Still cutting-edge of sound, My Life is one of Blige’s most compelling records.
Daryl Easlea 2010-07-12
My Life crystallised Mary J. Blige’s persona as a ghetto diva, building on the success of her debut, What’s the 411?. Although a fairly bleak, sorrowful album, reflecting on her turbulent private life, this is a collection dressed in bright, shiny, soulful packaging.
But rather than sugar-coating the pill, it lets her emotions flood out. Hearing My Life, you recall why its producer, Sean Combs, became such a superstar. It’s often while admiring his skilful use of a sample, alongside the power of her voice, that the listener is more receptive to the pathos at the album’s heart.
It is a skilful patchwork of influences: the combination of selecting the right groove with Blige at her most soulful was extremely potent. Bar the cover of Rose Royce’s I’m Goin’ Down (which became her debut UK top 20 hit) and the later added-to-CD-only (You Make Me Feel Like) A Natural Woman, every song here is written by Blige with Combs and Chucky Thompson.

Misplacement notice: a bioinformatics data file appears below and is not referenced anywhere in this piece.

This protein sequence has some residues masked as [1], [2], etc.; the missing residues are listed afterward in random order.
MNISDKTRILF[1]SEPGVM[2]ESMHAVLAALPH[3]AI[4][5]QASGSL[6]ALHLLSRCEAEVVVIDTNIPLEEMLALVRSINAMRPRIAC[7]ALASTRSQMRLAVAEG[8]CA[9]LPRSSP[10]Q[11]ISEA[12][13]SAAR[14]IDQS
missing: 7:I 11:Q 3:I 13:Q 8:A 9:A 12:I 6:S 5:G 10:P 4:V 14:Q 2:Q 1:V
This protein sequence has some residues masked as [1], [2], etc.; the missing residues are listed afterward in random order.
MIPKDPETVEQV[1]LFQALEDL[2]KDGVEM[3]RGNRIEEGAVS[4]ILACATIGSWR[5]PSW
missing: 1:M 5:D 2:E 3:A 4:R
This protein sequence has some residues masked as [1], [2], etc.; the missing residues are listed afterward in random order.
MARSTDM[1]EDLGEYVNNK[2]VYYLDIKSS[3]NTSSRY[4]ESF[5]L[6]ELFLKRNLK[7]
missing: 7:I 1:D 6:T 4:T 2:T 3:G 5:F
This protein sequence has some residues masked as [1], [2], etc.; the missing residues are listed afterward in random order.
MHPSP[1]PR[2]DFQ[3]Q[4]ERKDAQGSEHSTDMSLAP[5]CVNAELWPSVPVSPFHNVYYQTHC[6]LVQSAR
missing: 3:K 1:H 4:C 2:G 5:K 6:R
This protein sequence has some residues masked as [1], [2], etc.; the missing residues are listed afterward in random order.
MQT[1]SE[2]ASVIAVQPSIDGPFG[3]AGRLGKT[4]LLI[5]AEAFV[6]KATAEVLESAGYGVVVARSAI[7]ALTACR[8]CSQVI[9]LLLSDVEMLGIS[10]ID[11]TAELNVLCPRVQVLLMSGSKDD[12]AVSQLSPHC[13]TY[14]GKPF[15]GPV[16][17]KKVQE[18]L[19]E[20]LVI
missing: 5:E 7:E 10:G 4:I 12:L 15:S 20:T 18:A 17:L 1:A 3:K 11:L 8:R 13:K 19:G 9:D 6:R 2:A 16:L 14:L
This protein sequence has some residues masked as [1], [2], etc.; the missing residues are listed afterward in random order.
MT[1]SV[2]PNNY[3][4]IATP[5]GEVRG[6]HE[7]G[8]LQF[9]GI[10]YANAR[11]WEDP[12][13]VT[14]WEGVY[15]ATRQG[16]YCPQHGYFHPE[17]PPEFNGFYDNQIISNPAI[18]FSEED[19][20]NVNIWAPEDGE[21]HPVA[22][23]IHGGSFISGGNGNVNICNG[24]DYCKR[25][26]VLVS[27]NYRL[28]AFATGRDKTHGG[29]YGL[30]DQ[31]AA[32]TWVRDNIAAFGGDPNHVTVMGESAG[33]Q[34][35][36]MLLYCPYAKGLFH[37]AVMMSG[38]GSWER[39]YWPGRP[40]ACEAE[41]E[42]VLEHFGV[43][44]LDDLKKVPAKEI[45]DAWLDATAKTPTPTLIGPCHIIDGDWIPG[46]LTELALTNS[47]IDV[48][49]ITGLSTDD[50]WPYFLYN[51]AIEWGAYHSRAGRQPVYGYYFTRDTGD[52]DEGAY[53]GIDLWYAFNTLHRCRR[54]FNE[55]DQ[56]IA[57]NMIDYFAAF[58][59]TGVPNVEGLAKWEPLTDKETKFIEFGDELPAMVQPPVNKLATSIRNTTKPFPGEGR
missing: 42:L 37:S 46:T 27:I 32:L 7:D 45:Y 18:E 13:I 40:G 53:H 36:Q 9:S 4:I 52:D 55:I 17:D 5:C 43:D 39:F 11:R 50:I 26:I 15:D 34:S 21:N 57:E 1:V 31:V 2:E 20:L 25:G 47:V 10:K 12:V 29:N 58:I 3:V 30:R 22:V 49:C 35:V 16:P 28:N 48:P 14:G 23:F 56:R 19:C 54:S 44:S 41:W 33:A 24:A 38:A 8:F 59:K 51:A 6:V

Appropriating the groove from the Mary Jane Girls’ All Night Long, the opening track Mary Jane (All Night Long) showcases Blige’s remarkable voice. Barry White’s It’s Ecstasy When You Lay Down Next to Me enlivens You Bring Me Joy, while My Life takes the best of Roy Ayers’ Everybody Loves the Sunshine. I’m The Only Woman is raw and loveless.
The album was to mark a watershed in Blige’s career; soon afterwards she spilt with Combs and her original record label, Uptown. It was from this point her work took a more sophisticated turn. Combs was central to Blige’s initial success. He was to say that he located her inner pain and inner beauty, and got it onto record.
And this is a record that still sounds cutting edge – absorbing hip hop, soul and gospel, and on No One Else, beyond its Al Green sample, trip hop. It’s not that others weren’t doing this at this time – Massive Attack cohort Nellee Hooper was building a career in the US, then working with Madonna. But there is something gloriously earthy here that makes My Life one of Blige’s most compelling records.